POOLE, England, March 25, 2010 /PRNewswire/ -- Gordon Brown unveiled his plans for Britain's digital future earlier this week, with the goal of making Britain the leader in the digital economy by 2020. Henry Allen from Zeta [ http://www.zeta.net/ ], the digital marketing agency and search marketing [http://www.zeta.net/search-engine-marketing ] specialists, questions the motives and feasibility of the PM's plans.
Whilst Brown has certainly come across as a digital guru, dropping in current digital terms, and possibly the most influential person in the development of the web - Sir Tim Berners, digital experts Zeta read between the lines and ask, has the PM shown a real understanding of the digital environment? Or is he just trying to win votes?
Brown labelled his plans for Britain becoming a world leader in digital economy and revolutionising the way politics is delivered, as New Politics. This is an interesting term which echoes Tony Blair's New Labour from the 1997 campaign, and also mirrors the recent industry term 'new media'.
It is a tall order to believe that the voice for feedback can transform the way policies and decisions are made. Is the government like many other organisations of Britain today, trying to embrace the digital world to gain market share but having no idea of how to actually implement it correctly. The team at Zeta [ http://www.zeta.net/ ] are certainly aware of a few companies like this! How exactly is this feedback going to be documented, incorporated into their decisions and presented to the public throughout the whole process? Only with a clear track of all contributions will this New Politics be transparent.
The team at Zeta [ http://www.zeta.net/ ] were very excited to hear Brown discuss the inclusion of Sir Tim Berners Lee, one of the greatest innovators within digital. He did invent the web and is one of the driving forces behind linked data (semantic web). During part of the speech Brown said:
And we will invite universities and private sector web developers and companies to join this collaborative project.
Well I would hope so adds Henry. The institute will not work without the inclusion of universities and private sector developers. The universities are training the young talent who are tomorrow's workforce and the private sector web developers and creative teams are pushing the boundaries of technology.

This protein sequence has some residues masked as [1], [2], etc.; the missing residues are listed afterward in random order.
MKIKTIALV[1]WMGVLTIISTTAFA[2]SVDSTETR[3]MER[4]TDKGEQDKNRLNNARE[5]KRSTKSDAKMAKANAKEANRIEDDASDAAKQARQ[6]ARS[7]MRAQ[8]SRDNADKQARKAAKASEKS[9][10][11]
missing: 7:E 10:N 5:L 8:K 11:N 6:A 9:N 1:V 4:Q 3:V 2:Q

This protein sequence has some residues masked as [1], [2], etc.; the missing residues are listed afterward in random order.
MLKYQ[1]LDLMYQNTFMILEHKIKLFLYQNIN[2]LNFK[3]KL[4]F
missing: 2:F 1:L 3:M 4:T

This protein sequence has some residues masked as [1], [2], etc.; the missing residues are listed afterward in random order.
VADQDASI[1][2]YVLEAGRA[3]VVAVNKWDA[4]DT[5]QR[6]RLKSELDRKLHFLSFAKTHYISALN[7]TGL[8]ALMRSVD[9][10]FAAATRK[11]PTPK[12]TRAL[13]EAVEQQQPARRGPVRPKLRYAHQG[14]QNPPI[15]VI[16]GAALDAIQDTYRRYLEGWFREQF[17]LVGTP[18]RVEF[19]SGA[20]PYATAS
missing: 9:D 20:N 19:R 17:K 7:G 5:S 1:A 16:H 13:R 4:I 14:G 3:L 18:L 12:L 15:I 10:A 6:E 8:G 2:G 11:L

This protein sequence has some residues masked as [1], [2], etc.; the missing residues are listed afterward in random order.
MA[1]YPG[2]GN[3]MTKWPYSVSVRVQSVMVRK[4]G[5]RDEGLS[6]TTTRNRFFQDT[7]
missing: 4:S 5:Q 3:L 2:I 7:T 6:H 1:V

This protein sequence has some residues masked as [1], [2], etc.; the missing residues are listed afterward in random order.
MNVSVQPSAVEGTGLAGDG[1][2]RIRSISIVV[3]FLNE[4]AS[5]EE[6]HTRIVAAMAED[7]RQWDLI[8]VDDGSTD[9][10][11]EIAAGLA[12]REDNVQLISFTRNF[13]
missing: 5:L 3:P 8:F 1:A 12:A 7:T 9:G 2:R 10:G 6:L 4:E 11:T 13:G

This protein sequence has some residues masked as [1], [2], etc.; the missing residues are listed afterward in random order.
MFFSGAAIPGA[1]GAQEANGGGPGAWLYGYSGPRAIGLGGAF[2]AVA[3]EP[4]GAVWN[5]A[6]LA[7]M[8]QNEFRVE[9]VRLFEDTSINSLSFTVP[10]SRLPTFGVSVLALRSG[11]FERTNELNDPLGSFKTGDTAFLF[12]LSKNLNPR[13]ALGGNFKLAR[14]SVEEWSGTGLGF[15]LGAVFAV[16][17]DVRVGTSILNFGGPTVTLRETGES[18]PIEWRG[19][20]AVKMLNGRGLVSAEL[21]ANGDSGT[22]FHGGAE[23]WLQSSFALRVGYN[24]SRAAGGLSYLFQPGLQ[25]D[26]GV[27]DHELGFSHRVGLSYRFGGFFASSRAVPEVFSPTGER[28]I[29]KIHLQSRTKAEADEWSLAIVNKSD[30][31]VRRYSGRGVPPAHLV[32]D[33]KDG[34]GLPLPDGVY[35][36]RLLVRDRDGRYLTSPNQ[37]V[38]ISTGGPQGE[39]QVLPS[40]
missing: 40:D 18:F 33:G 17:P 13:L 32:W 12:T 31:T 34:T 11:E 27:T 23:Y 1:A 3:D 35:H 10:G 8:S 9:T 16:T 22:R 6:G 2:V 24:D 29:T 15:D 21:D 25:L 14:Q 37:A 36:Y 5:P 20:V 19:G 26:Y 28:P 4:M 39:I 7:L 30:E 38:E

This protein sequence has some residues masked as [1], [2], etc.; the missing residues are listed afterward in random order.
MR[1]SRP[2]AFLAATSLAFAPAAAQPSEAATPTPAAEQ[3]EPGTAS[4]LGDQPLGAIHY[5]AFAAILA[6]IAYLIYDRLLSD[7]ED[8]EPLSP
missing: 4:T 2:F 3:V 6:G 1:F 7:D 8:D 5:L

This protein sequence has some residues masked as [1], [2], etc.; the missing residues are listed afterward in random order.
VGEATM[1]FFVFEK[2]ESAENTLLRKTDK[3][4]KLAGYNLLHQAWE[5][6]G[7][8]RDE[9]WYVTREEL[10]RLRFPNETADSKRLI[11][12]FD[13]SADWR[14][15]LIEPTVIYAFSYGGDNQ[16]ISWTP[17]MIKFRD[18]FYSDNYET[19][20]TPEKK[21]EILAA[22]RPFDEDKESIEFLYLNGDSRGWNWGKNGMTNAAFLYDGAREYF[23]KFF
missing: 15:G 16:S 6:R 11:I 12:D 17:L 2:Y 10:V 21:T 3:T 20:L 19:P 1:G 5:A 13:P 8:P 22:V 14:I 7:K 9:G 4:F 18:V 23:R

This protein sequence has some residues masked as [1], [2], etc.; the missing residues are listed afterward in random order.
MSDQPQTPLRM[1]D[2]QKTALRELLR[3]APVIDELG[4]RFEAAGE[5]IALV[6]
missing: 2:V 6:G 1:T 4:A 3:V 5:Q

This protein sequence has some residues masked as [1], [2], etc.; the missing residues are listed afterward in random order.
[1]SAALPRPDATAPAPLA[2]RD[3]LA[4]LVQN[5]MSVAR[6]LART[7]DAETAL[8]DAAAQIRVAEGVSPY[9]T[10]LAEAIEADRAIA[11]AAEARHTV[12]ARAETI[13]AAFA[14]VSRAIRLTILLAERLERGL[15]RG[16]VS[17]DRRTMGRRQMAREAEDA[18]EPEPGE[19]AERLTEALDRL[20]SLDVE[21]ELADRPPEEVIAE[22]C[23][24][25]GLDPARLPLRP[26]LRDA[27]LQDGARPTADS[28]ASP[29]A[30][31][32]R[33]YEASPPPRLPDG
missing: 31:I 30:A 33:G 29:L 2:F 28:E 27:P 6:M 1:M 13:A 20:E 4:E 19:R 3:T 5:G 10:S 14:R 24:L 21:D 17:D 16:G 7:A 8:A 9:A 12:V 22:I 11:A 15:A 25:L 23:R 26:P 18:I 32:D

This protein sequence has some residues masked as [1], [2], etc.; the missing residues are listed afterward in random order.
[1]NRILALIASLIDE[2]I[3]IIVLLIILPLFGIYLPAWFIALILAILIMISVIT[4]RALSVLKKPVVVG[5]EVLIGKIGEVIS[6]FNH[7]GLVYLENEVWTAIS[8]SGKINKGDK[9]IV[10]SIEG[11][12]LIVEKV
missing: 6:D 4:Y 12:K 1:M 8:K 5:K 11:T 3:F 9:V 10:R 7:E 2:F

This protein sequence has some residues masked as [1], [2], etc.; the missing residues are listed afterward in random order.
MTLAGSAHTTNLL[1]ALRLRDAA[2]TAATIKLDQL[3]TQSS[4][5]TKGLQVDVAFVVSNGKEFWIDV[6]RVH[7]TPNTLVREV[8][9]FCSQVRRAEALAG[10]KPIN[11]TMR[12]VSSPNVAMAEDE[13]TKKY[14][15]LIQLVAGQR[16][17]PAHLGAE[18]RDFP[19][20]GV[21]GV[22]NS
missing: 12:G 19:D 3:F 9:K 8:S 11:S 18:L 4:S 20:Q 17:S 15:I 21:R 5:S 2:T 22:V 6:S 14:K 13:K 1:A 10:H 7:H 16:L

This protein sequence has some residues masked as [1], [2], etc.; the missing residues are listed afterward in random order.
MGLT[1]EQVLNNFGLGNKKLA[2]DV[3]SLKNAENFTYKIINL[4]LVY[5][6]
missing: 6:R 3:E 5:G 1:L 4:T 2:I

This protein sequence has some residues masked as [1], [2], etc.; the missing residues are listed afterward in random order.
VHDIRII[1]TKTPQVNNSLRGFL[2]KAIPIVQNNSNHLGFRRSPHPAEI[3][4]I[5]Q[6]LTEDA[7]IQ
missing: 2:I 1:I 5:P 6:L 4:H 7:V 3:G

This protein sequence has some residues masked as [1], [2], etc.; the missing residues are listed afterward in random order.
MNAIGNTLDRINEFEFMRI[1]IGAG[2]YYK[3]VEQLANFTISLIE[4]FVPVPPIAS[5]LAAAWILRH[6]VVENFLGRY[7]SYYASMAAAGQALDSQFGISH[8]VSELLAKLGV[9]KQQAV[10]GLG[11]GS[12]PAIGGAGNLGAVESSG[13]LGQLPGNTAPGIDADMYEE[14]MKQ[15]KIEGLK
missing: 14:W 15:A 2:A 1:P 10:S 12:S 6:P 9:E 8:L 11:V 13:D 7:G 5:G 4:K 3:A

Apart from the BBC website the majority of public sector digital platforms are tired and out of date. With the BBC cutting their budget we could see one of the UK's finest examples (www.bbc.co.uk) of well executed digital design [ http://www.zeta.net/ ] and embraced technology disappear out of existence.
Brown should be insisting that private sector companies are involved in the institute, the new plans will not work being wrapped up in public sector politics alone.
Brown also talked about savings of GBP11 billion as a result of the technology having the potential to streamline all government processes and make considerable savings. But will the planning and implementation of this new politics scheme make savings difficult to achieve?
Online and technological advancements evolve at such a speed that even private sector digital agencies [ http://www.zeta.net/ ] and organisations struggle to keep up with the trends. The government will need to adjust rapidly with the technology as it evolves for its 'new politics' and digital plans to be a success, and this will require talent and substantial budget.
This is something I have little faith in the government being able to achieve adds Henry.
Brown also promised superfast broadband for all by 2020. Whilst this would be ideal will this be the case in ten years? Will every household even own a landline by 2020? After 18 months of advanced enhancements in the mobile web (the iPhone being the main catalyst) is it not possible to consider that people will be completely wireless in 2020 operating online through the airwaves rather than the wired connections?
Setting out plans over a ten year period is a dangerous route to take, when working with digital technology, unless you have a proven track record of adjusting with trends, technology and the digital environment as it evolves. Setting smaller targets and goals over a shorter time period would allow the government to flow with the trends and embrace the changes. But smaller targets are not going to win votes.
I really hope some of these plans are implemented and make a difference to the UK population, but I feel the speech might have been more about winning votes through re-branding the government as open, transparent and trust worthy, says Henry.
To read the full article and all of Henry's comments visit: http://www.zeta.net/industry-news/gordon-brown-digital-future.html
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CONTACT: Press Enquiries to: Aimee Carmichael, Zeta, 3 Winchester Place,North Street, Poole, Dorset, BH15 1NX Tel: +44(0)1202-237135 Email:firstname.lastname@example.org